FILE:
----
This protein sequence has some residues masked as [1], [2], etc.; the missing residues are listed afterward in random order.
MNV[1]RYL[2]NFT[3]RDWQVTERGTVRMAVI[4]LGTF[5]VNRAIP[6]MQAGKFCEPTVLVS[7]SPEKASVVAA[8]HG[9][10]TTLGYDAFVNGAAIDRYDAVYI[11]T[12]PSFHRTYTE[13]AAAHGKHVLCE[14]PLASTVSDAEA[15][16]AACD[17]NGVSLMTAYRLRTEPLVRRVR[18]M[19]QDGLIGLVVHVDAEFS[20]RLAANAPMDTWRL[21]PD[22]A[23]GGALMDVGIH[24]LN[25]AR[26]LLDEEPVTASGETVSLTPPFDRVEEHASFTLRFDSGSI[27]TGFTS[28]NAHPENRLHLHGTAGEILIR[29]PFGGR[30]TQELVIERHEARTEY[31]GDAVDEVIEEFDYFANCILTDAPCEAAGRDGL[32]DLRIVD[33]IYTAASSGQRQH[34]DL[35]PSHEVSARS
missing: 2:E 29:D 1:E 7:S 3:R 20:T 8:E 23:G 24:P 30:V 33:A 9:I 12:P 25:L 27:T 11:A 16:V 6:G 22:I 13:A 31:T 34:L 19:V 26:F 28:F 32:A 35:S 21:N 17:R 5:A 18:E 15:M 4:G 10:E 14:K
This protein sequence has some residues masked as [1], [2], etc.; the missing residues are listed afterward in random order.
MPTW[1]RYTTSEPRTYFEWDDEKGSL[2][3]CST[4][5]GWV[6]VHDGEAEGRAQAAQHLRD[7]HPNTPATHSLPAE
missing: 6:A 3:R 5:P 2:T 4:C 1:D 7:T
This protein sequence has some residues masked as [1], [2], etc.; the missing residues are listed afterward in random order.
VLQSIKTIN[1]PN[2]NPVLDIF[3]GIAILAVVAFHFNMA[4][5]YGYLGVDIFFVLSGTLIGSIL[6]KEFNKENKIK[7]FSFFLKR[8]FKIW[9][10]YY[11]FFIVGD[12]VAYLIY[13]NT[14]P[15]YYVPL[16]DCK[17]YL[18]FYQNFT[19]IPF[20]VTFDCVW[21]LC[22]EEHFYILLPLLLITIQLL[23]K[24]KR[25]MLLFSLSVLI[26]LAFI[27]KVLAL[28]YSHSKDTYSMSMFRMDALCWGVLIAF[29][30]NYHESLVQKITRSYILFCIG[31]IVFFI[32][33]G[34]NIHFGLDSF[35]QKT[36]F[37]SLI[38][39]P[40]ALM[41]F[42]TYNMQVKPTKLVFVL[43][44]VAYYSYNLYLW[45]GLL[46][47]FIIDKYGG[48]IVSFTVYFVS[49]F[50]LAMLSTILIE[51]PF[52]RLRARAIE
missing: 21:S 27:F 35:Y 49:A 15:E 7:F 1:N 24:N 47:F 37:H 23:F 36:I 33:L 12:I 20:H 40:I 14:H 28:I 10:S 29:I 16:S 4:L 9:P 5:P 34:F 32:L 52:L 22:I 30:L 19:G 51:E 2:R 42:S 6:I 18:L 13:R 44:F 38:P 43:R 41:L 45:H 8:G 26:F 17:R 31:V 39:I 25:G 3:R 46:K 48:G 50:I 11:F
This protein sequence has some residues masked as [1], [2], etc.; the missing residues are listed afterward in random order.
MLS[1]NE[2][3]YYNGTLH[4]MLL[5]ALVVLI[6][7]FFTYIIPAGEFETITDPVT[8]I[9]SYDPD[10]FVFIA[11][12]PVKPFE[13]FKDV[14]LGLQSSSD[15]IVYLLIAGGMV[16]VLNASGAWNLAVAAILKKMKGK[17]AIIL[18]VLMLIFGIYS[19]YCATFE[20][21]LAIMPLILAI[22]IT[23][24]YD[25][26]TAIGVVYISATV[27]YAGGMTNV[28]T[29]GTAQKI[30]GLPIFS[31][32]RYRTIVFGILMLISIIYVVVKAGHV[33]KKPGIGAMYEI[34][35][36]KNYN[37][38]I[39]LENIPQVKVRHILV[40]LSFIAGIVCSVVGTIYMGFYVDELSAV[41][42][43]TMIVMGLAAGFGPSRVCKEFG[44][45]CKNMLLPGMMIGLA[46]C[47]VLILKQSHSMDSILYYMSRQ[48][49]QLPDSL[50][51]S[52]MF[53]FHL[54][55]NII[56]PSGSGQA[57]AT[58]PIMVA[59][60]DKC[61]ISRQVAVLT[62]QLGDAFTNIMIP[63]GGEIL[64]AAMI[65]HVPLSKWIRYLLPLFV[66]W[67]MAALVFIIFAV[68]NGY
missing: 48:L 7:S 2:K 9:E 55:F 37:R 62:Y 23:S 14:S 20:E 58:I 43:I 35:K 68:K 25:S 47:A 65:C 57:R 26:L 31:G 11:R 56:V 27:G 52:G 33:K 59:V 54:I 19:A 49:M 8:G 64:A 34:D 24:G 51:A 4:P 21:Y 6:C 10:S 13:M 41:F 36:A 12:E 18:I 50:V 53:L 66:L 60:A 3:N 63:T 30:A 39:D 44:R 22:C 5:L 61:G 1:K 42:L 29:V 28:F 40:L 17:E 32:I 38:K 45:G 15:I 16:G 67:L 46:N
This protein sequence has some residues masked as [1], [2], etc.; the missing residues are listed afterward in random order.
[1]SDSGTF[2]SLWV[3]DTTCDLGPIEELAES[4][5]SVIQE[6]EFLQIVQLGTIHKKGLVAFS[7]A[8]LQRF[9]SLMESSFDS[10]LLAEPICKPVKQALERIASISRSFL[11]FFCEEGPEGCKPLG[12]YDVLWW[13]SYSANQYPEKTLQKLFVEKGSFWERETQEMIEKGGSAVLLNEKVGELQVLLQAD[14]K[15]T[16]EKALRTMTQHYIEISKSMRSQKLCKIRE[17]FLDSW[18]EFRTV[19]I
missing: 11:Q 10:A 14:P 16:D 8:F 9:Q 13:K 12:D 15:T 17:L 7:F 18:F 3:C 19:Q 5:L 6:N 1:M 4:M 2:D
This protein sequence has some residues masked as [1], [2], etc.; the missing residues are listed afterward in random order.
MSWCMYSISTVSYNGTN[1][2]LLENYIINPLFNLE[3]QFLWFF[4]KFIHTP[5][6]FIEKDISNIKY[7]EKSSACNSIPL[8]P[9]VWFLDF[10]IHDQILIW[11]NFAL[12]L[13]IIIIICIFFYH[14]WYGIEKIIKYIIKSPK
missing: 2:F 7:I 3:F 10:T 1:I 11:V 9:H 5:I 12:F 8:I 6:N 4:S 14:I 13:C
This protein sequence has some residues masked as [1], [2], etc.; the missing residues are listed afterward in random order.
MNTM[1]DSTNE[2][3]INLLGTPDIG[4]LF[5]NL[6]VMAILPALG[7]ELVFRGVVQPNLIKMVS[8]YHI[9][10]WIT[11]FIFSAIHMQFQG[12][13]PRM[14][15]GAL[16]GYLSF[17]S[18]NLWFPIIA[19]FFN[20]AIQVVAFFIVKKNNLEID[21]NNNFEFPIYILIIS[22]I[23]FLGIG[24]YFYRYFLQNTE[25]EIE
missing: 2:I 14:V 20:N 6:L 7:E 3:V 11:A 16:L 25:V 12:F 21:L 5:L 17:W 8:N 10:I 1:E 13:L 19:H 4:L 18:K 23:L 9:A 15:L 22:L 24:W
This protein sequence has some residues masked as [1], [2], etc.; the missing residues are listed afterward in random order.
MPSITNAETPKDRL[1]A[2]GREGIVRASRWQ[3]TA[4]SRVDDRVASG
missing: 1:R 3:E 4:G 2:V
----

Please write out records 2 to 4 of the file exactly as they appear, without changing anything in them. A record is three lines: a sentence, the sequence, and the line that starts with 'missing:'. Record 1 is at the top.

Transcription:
This protein sequence has some residues masked as [1], [2], etc.; the missing residues are listed afterward in random order.
MPTW[1]RYTTSEPRTYFEWDDEKGSL[2][3]CST[4][5]GWV[6]VHDGEAEGRAQAAQHLRD[7]HPNTPATHSLPAE
missing: 6:A 3:R 5:P 2:T 4:C 1:D 7:T
This protein sequence has some residues masked as [1], [2], etc.; the missing residues are listed afterward in random order.
VLQSIKTIN[1]PN[2]NPVLDIF[3]GIAILAVVAFHFNMA[4][5]YGYLGVDIFFVLSGTLIGSIL[6]KEFNKENKIK[7]FSFFLKR[8]FKIW[9][10]YY[11]FFIVGD[12]VAYLIY[13]NT[14]P[15]YYVPL[16]DCK[17]YL[18]FYQNFT[19]IPF[20]VTFDCVW[21]LC[22]EEHFYILLPLLLITIQLL[23]K[24]KR[25]MLLFSLSVLI[26]LAFI[27]KVLAL[28]YSHSKDTYSMSMFRMDALCWGVLIAF[29][30]NYHESLVQKITRSYILFCIG[31]IVFFI[32][33]G[34]NIHFGLDSF[35]QKT[36]F[37]SLI[38][39]P[40]ALM[41]F[42]TYNMQVKPTKLVFVL[43][44]VAYYSYNLYLW[45]GLL[46][47]FIIDKYGG[48]IVSFTVYFVS[49]F[50]LAMLSTILIE[51]PF[52]RLRARAIE
missing: 21:S 27:F 35:Y 49:A 15:E 7:F 1:N 24:N 47:F 37:H 23:F 36:I 33:L 12:I 20:H 40:I 14:H 28:I 10:S 29:I 16:S 4:L 9:P 5:P 34:F 32:L 52:L 22:I 30:L 19:G 51:E 2:R 42:S 6:I 18:L 13:R 44:F 38:P 43:R 41:L 45:H 8:G 26:F 17:R 31:V 39:I 25:G 3:R 46:K 48:G 50:I 11:F
This protein sequence has some residues masked as [1], [2], etc.; the missing residues are listed afterward in random order.
MLS[1]NE[2][3]YYNGTLH[4]MLL[5]ALVVLI[6][7]FFTYIIPAGEFETITDPVT[8]I[9]SYDPD[10]FVFIA[11][12]PVKPFE[13]FKDV[14]LGLQSSSD[15]IVYLLIAGGMV[16]VLNASGAWNLAVAAILKKMKGK[17]AIIL[18]VLMLIFGIYS[19]YCATFE[20][21]LAIMPLILAI[22]IT[23][24]YD[25][26]TAIGVVYISATV[27]YAGGMTNV[28]T[29]GTAQKI[30]GLPIFS[31][32]RYRTIVFGILMLISIIYVVVKAGHV[33]KKPGIGAMYEI[34][35][36]KNYN[37][38]I[39]LENIPQVKVRHILV[40]LSFIAGIVCSVVGTIYMGFYVDELSAV[41][42][43]TMIVMGLAAGFGPSRVCKEFG[44][45]CKNMLLPGMMIGLA[46]C[47]VLILKQSHSMDSILYYMSRQ[48][49]QLPDSL[50][51]S[52]MF[53]FHL[54][55]NII[56]PSGSGQA[57]AT[58]PIMVA[59][60]DKC[61]ISRQVAVLT[62]QLGDAFTNIMIP[63]GGEIL[64]AAMI[65]HVPLSKWIRYLLPLFV[66]W[67]MAALVFIIFAV[68]NGY
missing: 48:L 7:S 2:K 9:E 55:F 37:R 62:Y 23:S 14:S 20:E 58:I 43:I 35:K 68:K 25:S 47:A 65:C 57:R 26:L 31:G 11:R 56:V 27:G 52:G 33:K 59:V 54:I 19:A 49:M 8:G 64:A 34:D 24:G 51:A 4:P 21:Y 6:C 10:S 13:M 41:F 36:A 12:E 18:I 50:V 53:L 66:L 60:A 3:N 63:T 30:A 39:D 44:R 22:C 5:L 61:G 1:K 42:L 29:V 28:F 40:L 17:E 32:I 38:K 45:G 15:I 16:G 67:L 46:N